This option involves the greatest disruption to the existing corridor and is likely the most costly to construct. To accommodate a 3-4 meter wide multiuse pathway and swale on the north side of Nichol Road, the centerline of the road needs to be shifted to the south, moving both driving lanes by several meters. This design, developed several years ago continued to provide 12 foot lanes as are existing, but could be modified to allow for 10 foot lanes. Challenges with the design include: 1. Without significant regarding and reshaping of the asphalt, the crown of the road would be offset; forcing more stormwater to the south side of the road, which currently is not serviced with a ditch, and in several places flows onto private property. The proposed sanitary upgrades require cutting in to asphalt that was not going to be replaced as part of the lane relocations, these patches would form weak planes in the asphalt, leading to cracking and settling. Cyclist safety may be lessened due to the decreased driver awareness of cyclists on multiuse pathways at 4 side road intersections and driveways .




This involves widening the sidepath on the north side of Nichol Road to accommodate increased pedestrian safety through a greater buffer to vehicles. No physical barrier would be imposed between vehicles and pedestrians/cyclists in this scenario; however, in the fall and spring it would be possible to install temporary barriers to increase the physical separation. This solution was proposed as part of the grant application. Challenges with this design include: 1. The increased road surface area means slight increases in snow removal costs due to the additional width to be plowed. Additionally, it may be more difficult to find space to store snow on the north side, increasing the need to move snow to the south side of the road or to truck snow offsite. Increased pavement width means that there are increased lifecycle costs. Increased road surface area means additional runoff is generated off the pavement, increasing the amount of drainage infrastructure required to dispose of the water. Cyclist safety may be lessened due to the decreased driver awareness of cyclists on multiuse pathways at side road intersections and driveways.

2. 3. 4.

3 4

Typi ca lly new curb and gutter only requires a one foot wi de asphalt patch for a clean ti e-in to the road surface.

A Germa n police study found that cyclists are 4 ti mes more likely to have an accident on a cycl e path than on the a djacent roa d, a nd the likelihood of serious i njury or a fa tality i s similarly i ncreased.

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Through a review of current best practice of road design, and in an attempt to reuse the existing road structure, the design shown in Figure 2 was developed. The rationale for this design is described in the following sections.

Figure 2 - Nichol Road Proposed Changes

This design is the only improvement option that retains the existing road surface with minimal, localized widening. All other options incorporate a requirement to modify the pavement, either by widening the surface, moving the centerline, or tying-in curb and gutter. This has implications when considering the condition of the existing assets and desirable upgrades in the area; 1. The pavement on Nichol Road will require significant investment in the next 5-10 years. In 2013, these road sections were estimated to have a Pavement Condition Index (PCI) rating of between 54 and 86 (out of 100). Without a formal Level of Service policy for pavement assets, it is difficult to predict how these road sections would be ranked as priorities. At this stage it is recommended that the whole road surface 5 be planned for mill and filled within the next 10 years . Central to several of the previously discussed options was the conclusion that the installation of sewer services to each property along Nichol Road between Airport Way and Park Ave was a desirable outcome of the project. Any solution that installs a new asphalt driving surface should consider the likely timeline of future requests for sewer service within this neighbourhood, as all of these properties are on existing septic systems, and any new development or failure of an existing septic system, will, in accordance with the Sewer Regulation Bylaw (#1683), be required to connect to the sanitary sewer main. This section of road is heavily used during the winter season and two Resort Shuttle bus stops are located within this area. If feasible during the design phase, localized bus pullouts should be incorporated into the bike lane sections to accommodate the resort shuttles while allowing through traffic to pass unimpeded. The transit and school buses also use Nichol Road for their routes.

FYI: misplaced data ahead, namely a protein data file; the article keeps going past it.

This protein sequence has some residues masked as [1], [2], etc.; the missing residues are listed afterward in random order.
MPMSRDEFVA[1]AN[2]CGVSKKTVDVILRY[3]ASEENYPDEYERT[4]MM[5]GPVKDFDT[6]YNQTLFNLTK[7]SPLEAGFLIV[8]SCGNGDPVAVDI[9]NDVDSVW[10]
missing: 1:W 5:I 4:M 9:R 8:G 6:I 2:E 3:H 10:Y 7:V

Note tha t none of the previously considered options included full remediation of the pavement, but only addressed one lane wi dth of remediation.

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For safety, it is ideal to separate pedestrians from cyclists, and pedestrians from vehicles. The provision of bike lanes in both directions is recognized to provide additional safety for cyclists of all ages. These bike lanes should be marked as no parking areas during school hours. Narrower driving lanes have been shown to reduce driving speeds with no reduction in safety or road Figure 3 - 20m Collector Road Typical Section (Bylaw #1846) usability, particularly in low speed environments. Ten foot lanes are considered adequate for most roads in the city, exceptions apply with areas of frequent on-street parking turnover and where bike lanes are not marked. This represents a departure from the requirements of the Subdivision and Development Standards Bylaw (#1846) that requires all new development to provide 12 foot wide lanes and curb and gutter on almost all classes of roads. It is notable that the Envision Rating System rewards project teams that through their sustainability leadership make efforts to identify and change laws, standards, regulations and/or policies that may unintentionally run counter to sustainability goals, objectives and practices. The existing Subdivision Bylaw fits this description, and council may consider amending the language and standards with sustainable goals in mind. Figure 3 shows the Subdivision Bylaws typical section for a Collector Road in a 20m Right of Way, with 3.5m (12) lanes. Immediately east of the Arrow Heights school there is a rock bluff that may pose some challenges for continuing a sidewalk up this hill. Detailed survey would be required to determine if a sidewalk can be constructed, if blasting is required, and what other engineering challenges may exist.